Macropinocytic cup organization.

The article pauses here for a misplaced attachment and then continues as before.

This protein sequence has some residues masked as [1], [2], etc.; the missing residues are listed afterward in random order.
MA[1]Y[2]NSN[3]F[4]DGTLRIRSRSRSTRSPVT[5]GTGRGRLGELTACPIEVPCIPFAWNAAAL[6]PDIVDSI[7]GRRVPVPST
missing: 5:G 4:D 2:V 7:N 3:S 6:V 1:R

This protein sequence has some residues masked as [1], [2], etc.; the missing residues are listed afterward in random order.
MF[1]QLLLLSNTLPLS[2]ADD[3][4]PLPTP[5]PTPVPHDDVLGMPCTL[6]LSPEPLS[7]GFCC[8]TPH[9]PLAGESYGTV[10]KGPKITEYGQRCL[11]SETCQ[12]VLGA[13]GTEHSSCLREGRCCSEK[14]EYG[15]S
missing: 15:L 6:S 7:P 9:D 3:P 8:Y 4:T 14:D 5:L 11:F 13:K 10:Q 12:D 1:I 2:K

Cups are organized around a domain of PIP3, active Ras and active Rac in the plasma membrane and are linked to a specialized F-actin scaffold. (A) PIP3 domains in the plasma membrane of a Dictyostelium cell. PIP3 domains are readily visible in growing amoebae with each representing a macropinocytic cup. Cells are around 10 µm in diameter and domains can be several microns across. The cell is expressing reporters for PIP3 (PH-domain of PkgE-GFP) and F-actin (mCherry-LimE). Confocal microscopy, from [33]. (B) Outline of the conserved Ras/PIP3/Akt module of growth factor signalling that underpins PIP3 domains and macropinocytosis in Dictyostelium. This circuit is spontaneously active in PIP3 domains — no external signal is known to be required — and is genetically essential for fluid uptake by macropinocytosis (Table 1). Only selected components are shown; others include further RasGAPs, Rac, PKD1 and TORC2 that activate Akt and ‘SGK’ and the many downstream effectors, such as proteins binding to PIP3 or phosphorylated by Akt. NF1, Neurofibromatosis-1; RasGEF, Ras activating protein; the relevant one(s) in Dictyostelium are not known; PI3K, PI3-kinase of which there are five Ras-activated ones in Dictyostelium; PIP3 is an ether-linked (plasmanyl) lipid in Dictyostelium [62]. PTEN is a phosphatase reverting PIP3 to PI4,5P2; Akt and SGK are PIP3-activated protein kinases, with the Dictyostelium SGK homologue (PKBR1) being myristoylated and so persistently recruited to the plasma membrane [63]. Dictyostelium has multiple Rac proteins, with those relevant to macropinocytosis not fully known. (C) Schematic view of macropinocytic cups in Dictyostelium cells. Cups are marked by a PIP3 domain with its boundary just short of the lip and supported from top to bottom by a continuous F-actin scaffold, to which the membrane is attached by proteins such as myosin-1 and talin. Scar/WAVE and Arp2/3 are recruited around the domain boundary and catalyze dendritic actin polymerization, which pushes outwards on the membrane, while formins, which catalyze linear F-actin are found towards the base. The insets show detail of the actin cytoskeleton at the lip and base of the cup. Largely based on lattice light sheet microscopy and cryo-electron tomography [34,38].